We've been quietly updating our website.
You probably won’t notice the small differences in structure and tonality.

But to us it makes a difference in the way our website gives context and meaning to our work.

What's new?

We changed the way we describe what we do

The full mission statement goes like this:

co—matter is a research and strategy studio.

We research the cultural and societal impact of new technologies; how the tools we use change the way we express ourselves, connect with others and create meaning in our lives.

Our mission is to expand our collective imagination of what technology can do for us and how we can participate in shaping it.

We call our projects “Releases”

Releases are the result of a collaborative effort: a group of people coming together to manifest their point of view and share it with a larger audience.

It's an old idea adapted for a new time, developed by our friends at Metalabel.

We created an Index to catalog our work

Rather than a fancy portfolio page we prefer a simple catalog to document our work. Just like a music label lists its releases.

We have a new About page

Like a profile on a dating app (but in the serious world of business), this is where we try to describe who we are, what we do and who we work with. The header image is a tribute to Olia Lialina's self-portrait.

There's a Figma board that gives you a direct window into what we're working on

We use Figma to collect our notes, creating an ever-growing archive of ideas and notes from the world wide web. It's updated in real time so you can literally watch us arrange screenshots.
Check out the website
Now let's dive into the story behind this update.

Why did we update our website?

Usually a new website feels like this:
While updating your website is a big step for you because you've spent sleepless nights overthinking about existential questions like “who am I?” “what am I doing here?” and “why should anyone care?” the rest of the world usually doesn’t care.

Regarding small details, like how you describe yourself or present your work, your audience usually won’t notice much of a change. The difference mostly matters to you: how you see yourself and what the process was like to get there.

An identity that gives you energy

The process of re-doing our website was inspired by an article by Tom Critchlow. Tom writes about the traps of specialisation, i.e. the popular piece of advice that in order to be successful you must find your niche.

When I (Severin) started co—matter this made a lot of sense. I thought that by focusing on the middle ground between what I'm good at and what the market wants I'll find customers and run a successful business.

So in the first years of running co—matter we specialised in communities.

I felt motivated to explore how technology changes the way people find connection and belonging online. And it was exciting to build a company on that premise, consulting companies how to build successful communities.
But after a few years I realised that this specialisation didn’t inspire me anymore. I had somehow established myself as an expert on the future of community, got invited to talks and had more leads for consulting work.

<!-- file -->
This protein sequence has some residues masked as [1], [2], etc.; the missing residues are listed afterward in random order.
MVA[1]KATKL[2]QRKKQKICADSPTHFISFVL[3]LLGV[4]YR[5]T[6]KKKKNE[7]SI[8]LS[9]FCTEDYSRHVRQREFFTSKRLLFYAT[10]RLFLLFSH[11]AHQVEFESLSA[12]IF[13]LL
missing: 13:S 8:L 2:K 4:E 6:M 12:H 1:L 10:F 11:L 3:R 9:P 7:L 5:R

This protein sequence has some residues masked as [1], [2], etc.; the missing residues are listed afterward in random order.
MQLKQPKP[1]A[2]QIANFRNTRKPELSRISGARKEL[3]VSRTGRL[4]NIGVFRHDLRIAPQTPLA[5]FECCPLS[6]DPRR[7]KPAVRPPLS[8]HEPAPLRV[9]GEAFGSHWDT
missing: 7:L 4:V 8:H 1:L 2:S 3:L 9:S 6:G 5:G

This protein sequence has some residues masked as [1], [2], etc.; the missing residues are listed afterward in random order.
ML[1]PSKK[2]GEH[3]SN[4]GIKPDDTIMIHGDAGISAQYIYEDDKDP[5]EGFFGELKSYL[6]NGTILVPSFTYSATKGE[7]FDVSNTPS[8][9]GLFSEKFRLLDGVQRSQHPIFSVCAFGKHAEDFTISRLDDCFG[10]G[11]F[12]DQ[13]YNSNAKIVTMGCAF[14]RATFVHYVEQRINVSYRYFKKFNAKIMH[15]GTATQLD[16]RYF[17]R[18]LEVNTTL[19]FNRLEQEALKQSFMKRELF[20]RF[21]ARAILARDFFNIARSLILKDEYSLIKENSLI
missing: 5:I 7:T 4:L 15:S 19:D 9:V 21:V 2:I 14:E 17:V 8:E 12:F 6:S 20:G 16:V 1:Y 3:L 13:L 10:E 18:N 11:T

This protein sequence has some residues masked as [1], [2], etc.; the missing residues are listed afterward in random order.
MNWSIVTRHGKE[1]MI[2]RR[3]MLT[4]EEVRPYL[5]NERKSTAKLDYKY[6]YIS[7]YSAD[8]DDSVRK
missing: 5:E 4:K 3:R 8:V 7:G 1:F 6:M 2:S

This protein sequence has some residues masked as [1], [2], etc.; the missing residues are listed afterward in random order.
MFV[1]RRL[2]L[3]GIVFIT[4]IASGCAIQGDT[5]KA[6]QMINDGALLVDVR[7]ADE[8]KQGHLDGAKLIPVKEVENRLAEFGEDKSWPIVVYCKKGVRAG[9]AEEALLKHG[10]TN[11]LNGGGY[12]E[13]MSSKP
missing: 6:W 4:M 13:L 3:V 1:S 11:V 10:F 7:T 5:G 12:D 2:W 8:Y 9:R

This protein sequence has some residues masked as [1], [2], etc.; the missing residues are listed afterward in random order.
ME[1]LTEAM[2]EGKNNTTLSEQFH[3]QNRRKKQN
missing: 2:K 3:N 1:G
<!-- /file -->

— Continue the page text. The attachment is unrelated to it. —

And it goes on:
If my main goal had been to run a successful business I'd have done everything right. I found my niche. I should have gone on to hire a sales person, grow the team and run an agency.

The problem is that this is not what I want to do. I'm more interested in following my interests and curiosity rather than building a well-oiled business machine.

co—matter needed to evolve to serve that purpose.
In the essay My website is a shifting house next to a river of knowledge. What could yours be? the designer Laurel Schwulst tries to answer the question what purpose a website serves in today’s world.

It’s obviously no longer difficult to create a website with the endless amount of templates being available.

But in a world where our online lives are defined by pre-designed profiles and interactions, the act of making a website can be a deep meditation of defining who you are and how you want to show up.

You’re both creating its content and architecture; thus designing the space that gives meaning and context to whatever you’re putting on there. As Laurel puts it:

“Whatever [your website] is, there’s potential for a self-reflexive feedback loop: when you put energy into a website, in turn the website helps form your own identity.”

She continues:

“If a website has endless possibilities, and our identities, ideas, and dreams are created and expanded by them, then it’s instrumental that websites progress along with us.”

So here we are.

Our new website is the current container of our identity, ideas and dreams.

It gives context and meaning to the work we do.

We feel the energy.

Which brings us to...

Our theme for this year

It was fun hanging out in Discords, collecting digital objects and working from the couch. But for this year, let's make things happen in real life again.

What we want to work on in 2023

A radio show
We'd love to re-invent the format of the radio show as a container for creating knowledge, culture and community.

A book
The act of publishing as a way to provide context, clarity and curation in a time of information overload.

A conference
No one needs another TED talk. But after years of semi-isolation we desperately need to come together to exchange ideas and make new friends.
We're looking to partner with great institutions, innovation labs, design agencies and companies to create these and other exciting things.

Severin & the team

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Zossener Str. 41
10961 Berlin
Management Board: Severin Matusek
Court of Registration: Amtsgericht Charlottenburg HRB 195395 B

VAT ID: DE317741247

Last updated: May 14, 2024 ■ 17:35pm